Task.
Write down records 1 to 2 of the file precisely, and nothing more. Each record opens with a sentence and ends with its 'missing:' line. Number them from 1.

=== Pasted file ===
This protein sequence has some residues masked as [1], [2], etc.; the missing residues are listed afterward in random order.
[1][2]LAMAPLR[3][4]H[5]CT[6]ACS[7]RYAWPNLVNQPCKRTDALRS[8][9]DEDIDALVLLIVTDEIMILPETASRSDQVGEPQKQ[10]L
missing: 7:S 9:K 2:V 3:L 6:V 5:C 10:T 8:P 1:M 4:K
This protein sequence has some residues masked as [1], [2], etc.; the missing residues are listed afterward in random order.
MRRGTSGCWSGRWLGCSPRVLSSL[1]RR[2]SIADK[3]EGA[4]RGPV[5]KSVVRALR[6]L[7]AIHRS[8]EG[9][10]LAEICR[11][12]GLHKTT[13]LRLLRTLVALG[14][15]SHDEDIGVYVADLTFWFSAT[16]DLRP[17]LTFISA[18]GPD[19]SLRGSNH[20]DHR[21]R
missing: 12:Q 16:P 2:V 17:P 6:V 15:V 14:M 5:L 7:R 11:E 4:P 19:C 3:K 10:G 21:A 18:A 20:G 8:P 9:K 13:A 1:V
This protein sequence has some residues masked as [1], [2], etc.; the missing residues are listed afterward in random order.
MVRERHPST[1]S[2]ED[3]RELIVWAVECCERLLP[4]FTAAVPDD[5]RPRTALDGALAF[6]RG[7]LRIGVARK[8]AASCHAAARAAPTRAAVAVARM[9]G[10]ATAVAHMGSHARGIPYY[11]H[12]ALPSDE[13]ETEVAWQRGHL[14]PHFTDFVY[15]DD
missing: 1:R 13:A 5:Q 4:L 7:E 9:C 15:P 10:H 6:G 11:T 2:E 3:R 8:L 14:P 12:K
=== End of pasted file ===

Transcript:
This protein sequence has some residues masked as [1], [2], etc.; the missing residues are listed afterward in random order.
[1][2]LAMAPLR[3][4]H[5]CT[6]ACS[7]RYAWPNLVNQPCKRTDALRS[8][9]DEDIDALVLLIVTDEIMILPETASRSDQVGEPQKQ[10]L
missing: 7:S 9:K 2:V 3:L 6:V 5:C 10:T 8:P 1:M 4:K
This protein sequence has some residues masked as [1], [2], etc.; the missing residues are listed afterward in random order.
MRRGTSGCWSGRWLGCSPRVLSSL[1]RR[2]SIADK[3]EGA[4]RGPV[5]KSVVRALR[6]L[7]AIHRS[8]EG[9][10]LAEICR[11][12]GLHKTT[13]LRLLRTLVALG[14][15]SHDEDIGVYVADLTFWFSAT[16]DLRP[17]LTFISA[18]GPD[19]SLRGSNH[20]DHR[21]R
missing: 12:Q 16:P 2:V 17:P 6:V 15:V 14:M 5:L 7:R 11:E 4:P 19:C 3:K 10:G 21:A 18:A 20:G 8:P 9:K 13:A 1:V